Harnessing Cell Communication Bubbles for Targeted Cancer Treatment

Researchers at Karolinska Institutet in Sweden have made significant strides in the fight against cancer by using the body’s natural cell communication system to deliver targeted treatment.

The study, published in Nature Biomedical Engineering, showcases the potential of extracellular vesicles, tiny membrane bubbles that cells use to send signaling molecules, as a novel drug delivery method. By loading these bubbles with chemotherapeutic drugs and attaching tumor-targeting antibodies to their surface, the researchers have developed a promising new approach to cancer treatment.

Targeting Tumors with Antibody-Coated Vesicles

The innovative treatment involves attaching antibodies against tumors to the surface of extracellular vesicles, which are then loaded with a chemotherapeutic drug. These antibodies not only help the vesicles seek out and target tumor cells but also act as a form of immunotherapy, enhancing the overall therapeutic effect. When injected into mice with breast cancer or melanoma, the treatment successfully reduced tumor growth and improved survival rates.

Oscar Wiklander, physician and researcher at the Department of Laboratory Medicine, Karolinska Institutet, and joint first author of the study, emphasizes the versatility of this approach: “By attaching different antibodies to extracellular vesicles, we can target them to virtually any tissue and we can load them with other types of drugs as well. Therefore, the treatment has the potential to be used against other diseases and cancer types.”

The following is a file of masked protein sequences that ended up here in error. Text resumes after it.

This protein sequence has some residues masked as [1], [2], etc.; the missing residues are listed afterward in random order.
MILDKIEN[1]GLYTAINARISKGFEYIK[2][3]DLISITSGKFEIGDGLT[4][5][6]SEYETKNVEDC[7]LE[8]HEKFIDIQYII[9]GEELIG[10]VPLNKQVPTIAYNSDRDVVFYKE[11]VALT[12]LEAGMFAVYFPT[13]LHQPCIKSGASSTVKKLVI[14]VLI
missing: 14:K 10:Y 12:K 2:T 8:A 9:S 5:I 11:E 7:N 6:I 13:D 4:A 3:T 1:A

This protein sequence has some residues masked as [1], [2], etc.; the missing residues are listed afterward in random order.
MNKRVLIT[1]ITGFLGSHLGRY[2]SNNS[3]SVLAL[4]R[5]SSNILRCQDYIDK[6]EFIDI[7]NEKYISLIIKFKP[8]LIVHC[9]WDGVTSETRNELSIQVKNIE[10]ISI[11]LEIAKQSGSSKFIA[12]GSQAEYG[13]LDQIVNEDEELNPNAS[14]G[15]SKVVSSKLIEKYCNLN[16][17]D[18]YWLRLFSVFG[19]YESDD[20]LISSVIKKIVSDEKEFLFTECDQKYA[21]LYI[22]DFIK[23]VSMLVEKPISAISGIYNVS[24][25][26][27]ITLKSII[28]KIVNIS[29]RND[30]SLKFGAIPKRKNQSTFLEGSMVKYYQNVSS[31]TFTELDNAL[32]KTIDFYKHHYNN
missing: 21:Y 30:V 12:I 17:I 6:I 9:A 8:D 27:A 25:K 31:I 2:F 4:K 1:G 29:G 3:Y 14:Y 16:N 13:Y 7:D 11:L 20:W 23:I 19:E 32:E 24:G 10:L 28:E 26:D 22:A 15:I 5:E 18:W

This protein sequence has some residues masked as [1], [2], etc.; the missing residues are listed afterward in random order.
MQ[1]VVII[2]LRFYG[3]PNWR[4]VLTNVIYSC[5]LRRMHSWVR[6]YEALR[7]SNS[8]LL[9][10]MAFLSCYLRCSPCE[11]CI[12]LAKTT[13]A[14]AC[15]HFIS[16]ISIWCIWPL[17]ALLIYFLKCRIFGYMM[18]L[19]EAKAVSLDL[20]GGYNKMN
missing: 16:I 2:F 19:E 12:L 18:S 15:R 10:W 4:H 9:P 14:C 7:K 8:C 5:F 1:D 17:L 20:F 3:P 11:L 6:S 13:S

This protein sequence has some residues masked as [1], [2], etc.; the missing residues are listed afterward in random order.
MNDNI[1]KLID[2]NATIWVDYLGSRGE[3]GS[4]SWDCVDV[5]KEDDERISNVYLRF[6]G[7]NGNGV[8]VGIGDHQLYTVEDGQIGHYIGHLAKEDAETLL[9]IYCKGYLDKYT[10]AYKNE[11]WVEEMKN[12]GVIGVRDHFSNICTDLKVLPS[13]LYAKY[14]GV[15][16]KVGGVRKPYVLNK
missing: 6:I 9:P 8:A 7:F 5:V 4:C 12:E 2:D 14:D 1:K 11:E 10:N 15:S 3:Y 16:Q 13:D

The Promise of Improved Efficacy and Reduced Side Effects

The researchers believe that this new treatment strategy could offer a more specific and effective way to eliminate tumor cells without harming healthy tissue, compared to current treatment options. By minimizing side effects while maximizing efficacy, this approach has the potential to revolutionize cancer treatment and improve patient outcomes.

Looking ahead, the research team plans to explore various combinations of antibodies and drugs to further optimize the treatment. Samir EL Andaloussi, Professor at the Department of Laboratory Medicine, Karolinska Institutet, and the study’s last author, shares their future plans: “Among other things, we want to investigate the possibility of delivering mRNA as an anticancer drug. Ultimately, we hope this can lead to a new treatment platform that can improve treatment efficacy and reduce side effects in difficult-to-treat diseases, especially cancer.”

As research into extracellular vesicles and their potential as drug delivery vehicles continues to advance, the scientific community moves closer to developing more targeted and effective cancer treatments. The groundbreaking work by the Karolinska Institutet researchers represents a significant step forward in this pursuit, offering hope for patients battling this devastating disease.

Publication: ”Antibody-displaying extracellular vesicles for targeted cancer therapy”

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